South Africans have lost almost R4.5 billion to credit and debit card fraud since 2010, the latest fraud data from Sabric shows.
In 2016, gross losses due to credit card fraud increased by 13% to R374.4 million, up from R331.4 million recorded in 2015.
However, this was still significantly down from the R463.3 million lost in 2014. Since 2010, R2.49 billion has been lost to credit card fraud.
In 2016, 48.0% of all credit card gross fraud losses occurred inside South Africa in comparison with the 44.5% in 2015, Sabric said.
“SA-issued credit cards are frequently used by criminals in African countries such as Zimbabwe, Namibia, Botswana, Kenya and Lesotho,” the group said.
“Most of these transactions are fraudulent cash withdrawals at ATM’s. An increase is observed in Mauritius where fraudulent card-not-present (CNP) transactions are reported.
“This emerging trend could relate to the increase in merchants registering their businesses in other countries in order to circumvent rules applicable to South Africa.”
Looking at debit card fraud, in 2016 losses were up only 3.1% from 2015, totalling R343.5 million, versus R333.2 million the year before.
Total debit card fraud over the seven years since 2010 totalled R1.97 billion.
Biggest types of card fraud in South Africa
By far the largest form of credit card fraud in the country is card-not-present (CNP) fraud, which makes up 66.8% of all fraud cases tracked by Sabric, followed by counterfeit cards (26.4%).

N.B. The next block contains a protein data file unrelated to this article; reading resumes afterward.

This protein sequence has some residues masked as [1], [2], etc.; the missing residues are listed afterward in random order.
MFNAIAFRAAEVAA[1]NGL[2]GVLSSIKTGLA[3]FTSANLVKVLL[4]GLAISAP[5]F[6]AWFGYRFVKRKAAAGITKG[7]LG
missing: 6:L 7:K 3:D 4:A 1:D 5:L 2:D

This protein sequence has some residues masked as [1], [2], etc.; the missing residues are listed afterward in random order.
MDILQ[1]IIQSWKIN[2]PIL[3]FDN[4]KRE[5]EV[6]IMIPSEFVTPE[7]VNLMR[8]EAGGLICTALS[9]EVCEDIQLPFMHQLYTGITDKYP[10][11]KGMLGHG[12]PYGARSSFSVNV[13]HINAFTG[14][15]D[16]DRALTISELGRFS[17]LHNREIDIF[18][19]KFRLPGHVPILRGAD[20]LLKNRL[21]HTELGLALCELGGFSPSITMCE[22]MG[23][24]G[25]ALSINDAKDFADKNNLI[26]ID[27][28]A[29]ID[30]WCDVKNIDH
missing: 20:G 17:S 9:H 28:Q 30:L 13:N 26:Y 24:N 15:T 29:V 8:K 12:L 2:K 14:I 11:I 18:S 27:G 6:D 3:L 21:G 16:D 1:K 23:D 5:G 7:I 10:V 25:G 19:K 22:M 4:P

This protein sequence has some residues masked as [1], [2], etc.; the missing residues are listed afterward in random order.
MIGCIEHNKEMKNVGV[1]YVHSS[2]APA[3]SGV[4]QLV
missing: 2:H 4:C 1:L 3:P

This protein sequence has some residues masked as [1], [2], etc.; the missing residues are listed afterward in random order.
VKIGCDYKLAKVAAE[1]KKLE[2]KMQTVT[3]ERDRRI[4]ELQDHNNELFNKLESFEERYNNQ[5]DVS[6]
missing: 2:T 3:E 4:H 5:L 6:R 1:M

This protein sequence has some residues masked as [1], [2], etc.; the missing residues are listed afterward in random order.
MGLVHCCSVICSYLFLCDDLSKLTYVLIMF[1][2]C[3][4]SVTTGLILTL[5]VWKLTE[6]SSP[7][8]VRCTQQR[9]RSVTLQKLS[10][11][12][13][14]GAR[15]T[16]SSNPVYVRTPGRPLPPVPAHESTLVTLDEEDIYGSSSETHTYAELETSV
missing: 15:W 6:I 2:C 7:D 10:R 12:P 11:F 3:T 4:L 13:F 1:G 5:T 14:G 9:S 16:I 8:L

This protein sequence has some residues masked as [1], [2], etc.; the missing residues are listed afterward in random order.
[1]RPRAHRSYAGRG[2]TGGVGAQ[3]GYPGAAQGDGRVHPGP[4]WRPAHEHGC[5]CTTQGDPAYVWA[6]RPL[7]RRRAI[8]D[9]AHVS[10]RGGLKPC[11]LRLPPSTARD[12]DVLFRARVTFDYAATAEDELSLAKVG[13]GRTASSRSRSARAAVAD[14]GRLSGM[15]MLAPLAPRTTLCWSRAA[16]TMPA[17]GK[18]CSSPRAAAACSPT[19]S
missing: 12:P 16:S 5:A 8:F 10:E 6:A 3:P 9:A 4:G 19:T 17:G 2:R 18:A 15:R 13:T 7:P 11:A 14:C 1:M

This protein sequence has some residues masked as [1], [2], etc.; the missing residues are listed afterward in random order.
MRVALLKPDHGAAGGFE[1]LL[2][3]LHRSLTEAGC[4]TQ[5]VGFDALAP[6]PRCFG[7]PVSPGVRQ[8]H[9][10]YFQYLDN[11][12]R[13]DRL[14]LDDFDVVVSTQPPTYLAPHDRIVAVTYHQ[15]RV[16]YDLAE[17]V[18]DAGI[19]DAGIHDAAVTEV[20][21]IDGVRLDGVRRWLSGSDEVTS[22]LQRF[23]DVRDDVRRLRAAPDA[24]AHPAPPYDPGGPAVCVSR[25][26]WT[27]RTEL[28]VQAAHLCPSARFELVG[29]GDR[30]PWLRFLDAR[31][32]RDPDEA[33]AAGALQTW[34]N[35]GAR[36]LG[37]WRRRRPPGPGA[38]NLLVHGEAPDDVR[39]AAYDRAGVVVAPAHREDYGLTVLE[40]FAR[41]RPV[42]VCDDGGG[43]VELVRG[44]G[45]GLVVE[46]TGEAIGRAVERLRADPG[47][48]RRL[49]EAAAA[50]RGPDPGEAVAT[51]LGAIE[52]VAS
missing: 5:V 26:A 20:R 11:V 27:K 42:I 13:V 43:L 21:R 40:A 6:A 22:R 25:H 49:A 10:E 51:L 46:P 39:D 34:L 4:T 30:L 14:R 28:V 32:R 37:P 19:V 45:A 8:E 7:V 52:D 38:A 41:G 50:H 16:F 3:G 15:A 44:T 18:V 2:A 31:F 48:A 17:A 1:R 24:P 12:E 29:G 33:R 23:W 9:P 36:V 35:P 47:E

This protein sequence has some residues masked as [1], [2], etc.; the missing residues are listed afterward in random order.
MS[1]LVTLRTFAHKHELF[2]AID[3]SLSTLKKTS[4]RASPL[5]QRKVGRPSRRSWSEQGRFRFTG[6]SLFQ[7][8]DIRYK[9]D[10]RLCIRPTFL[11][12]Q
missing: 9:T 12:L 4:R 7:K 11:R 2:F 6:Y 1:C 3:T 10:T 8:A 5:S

For debit cards, most fraud happens on cards that have been lost or stolen (56.2%), followed by counterfeit cards (25.7%) and CNP cases (16.8%).
CNP fraud is a fraudulent transaction where neither the card nor the cardholder is present while conducting transactions – typically when orders for goods placed online or by phone.
Sabric noted that the highest losses from CNP fraud fraud were in respect of tourism and hospitality services including airline tickets, travel agencies, vehicle hire and hotel accommodation as well as direct marketing.
The group noted that many of the CNP transactions are happening at non-South African merchants – probably because systems like 3D-secure are being adopted locally, which deter fraudsters from making purchases at South African online stores.
Most fraudulent non-South African credit card purchases are made in the United States and UK.
Criminals get credit card data from various strategies including phishing, malware and data breaches, Sabric said, and the cases of debit cards being used in similar schemes is set to increase and CNP transactions become more common with that type of card.